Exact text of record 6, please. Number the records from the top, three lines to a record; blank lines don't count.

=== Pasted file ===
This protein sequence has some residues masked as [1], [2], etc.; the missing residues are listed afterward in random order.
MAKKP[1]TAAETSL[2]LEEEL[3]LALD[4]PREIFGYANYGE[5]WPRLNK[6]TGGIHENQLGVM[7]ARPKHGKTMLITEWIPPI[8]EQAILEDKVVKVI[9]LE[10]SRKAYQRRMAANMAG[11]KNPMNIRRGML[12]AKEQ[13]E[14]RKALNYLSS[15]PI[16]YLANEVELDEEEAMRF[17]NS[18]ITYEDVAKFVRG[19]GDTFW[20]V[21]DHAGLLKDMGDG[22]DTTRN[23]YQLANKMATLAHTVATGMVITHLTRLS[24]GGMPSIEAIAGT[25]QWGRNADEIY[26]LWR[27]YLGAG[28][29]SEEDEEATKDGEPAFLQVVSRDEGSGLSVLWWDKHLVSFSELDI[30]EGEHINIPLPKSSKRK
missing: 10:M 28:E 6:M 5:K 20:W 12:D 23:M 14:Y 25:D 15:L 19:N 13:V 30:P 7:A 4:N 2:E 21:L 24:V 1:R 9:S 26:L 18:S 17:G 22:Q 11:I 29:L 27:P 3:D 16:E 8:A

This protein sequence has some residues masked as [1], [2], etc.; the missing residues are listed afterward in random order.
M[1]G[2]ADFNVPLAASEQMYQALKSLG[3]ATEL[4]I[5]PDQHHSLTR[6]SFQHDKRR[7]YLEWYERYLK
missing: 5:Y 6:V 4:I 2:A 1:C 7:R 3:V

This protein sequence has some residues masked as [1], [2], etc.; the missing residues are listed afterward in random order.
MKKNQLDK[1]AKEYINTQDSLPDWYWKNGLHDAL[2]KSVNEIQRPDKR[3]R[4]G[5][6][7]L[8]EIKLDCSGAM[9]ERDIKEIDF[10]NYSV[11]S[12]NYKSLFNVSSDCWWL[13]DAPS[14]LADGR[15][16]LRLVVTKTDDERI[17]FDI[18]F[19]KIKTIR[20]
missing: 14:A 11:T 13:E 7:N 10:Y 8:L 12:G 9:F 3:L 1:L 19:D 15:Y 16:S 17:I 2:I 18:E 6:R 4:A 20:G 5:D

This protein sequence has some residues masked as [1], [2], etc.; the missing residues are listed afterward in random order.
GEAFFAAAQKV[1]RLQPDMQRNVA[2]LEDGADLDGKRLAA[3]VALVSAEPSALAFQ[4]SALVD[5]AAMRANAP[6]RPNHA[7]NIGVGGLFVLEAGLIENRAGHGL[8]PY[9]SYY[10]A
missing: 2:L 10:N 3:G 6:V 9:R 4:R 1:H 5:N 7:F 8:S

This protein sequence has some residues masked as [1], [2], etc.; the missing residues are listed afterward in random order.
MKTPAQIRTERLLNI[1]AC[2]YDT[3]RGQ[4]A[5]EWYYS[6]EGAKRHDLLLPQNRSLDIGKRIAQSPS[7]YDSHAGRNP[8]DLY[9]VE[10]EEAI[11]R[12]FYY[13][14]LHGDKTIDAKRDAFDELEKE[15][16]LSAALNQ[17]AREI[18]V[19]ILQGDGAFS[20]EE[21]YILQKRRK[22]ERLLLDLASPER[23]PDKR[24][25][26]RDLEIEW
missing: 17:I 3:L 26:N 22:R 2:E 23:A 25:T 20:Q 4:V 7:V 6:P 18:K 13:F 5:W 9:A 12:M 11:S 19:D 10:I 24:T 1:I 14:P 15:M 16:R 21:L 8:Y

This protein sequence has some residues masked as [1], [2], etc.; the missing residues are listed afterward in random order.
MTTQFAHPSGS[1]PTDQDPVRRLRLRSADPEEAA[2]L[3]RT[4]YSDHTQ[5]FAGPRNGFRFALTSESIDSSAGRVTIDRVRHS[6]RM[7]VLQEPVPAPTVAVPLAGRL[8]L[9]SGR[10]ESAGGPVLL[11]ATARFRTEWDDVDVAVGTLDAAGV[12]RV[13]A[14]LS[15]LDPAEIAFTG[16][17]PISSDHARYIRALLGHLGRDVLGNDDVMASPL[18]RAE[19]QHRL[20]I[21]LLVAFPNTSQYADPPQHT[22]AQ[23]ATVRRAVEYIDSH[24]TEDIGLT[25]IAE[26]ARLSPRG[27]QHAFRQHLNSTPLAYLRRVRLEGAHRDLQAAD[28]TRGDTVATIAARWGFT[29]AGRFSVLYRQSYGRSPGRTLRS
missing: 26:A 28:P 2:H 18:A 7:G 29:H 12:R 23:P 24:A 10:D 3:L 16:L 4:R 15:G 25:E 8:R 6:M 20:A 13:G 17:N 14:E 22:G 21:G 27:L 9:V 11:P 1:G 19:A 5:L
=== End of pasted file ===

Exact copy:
This protein sequence has some residues masked as [1], [2], etc.; the missing residues are listed afterward in random order.
MTTQFAHPSGS[1]PTDQDPVRRLRLRSADPEEAA[2]L[3]RT[4]YSDHTQ[5]FAGPRNGFRFALTSESIDSSAGRVTIDRVRHS[6]RM[7]VLQEPVPAPTVAVPLAGRL[8]L[9]SGR[10]ESAGGPVLL[11]ATARFRTEWDDVDVAVGTLDAAGV[12]RV[13]A[14]LS[15]LDPAEIAFTG[16][17]PISSDHARYIRALLGHLGRDVLGNDDVMASPL[18]RAE[19]QHRL[20]I[21]LLVAFPNTSQYADPPQHT[22]AQ[23]ATVRRAVEYIDSH[24]TEDIGLT[25]IAE[26]ARLSPRG[27]QHAFRQHLNSTPLAYLRRVRLEGAHRDLQAAD[28]TRGDTVATIAARWGFT[29]AGRFSVLYRQSYGRSPGRTLRS
missing: 26:A 28:P 2:H 18:A 7:G 29:H 12:R 23:P 24:A 10:D 3:L 16:L 4:R 15:G 25:E 8:R 6:M 20:A 13:G 17:N 14:E 22:G 21:G 27:L 9:V 11:P 1:G 19:A 5:L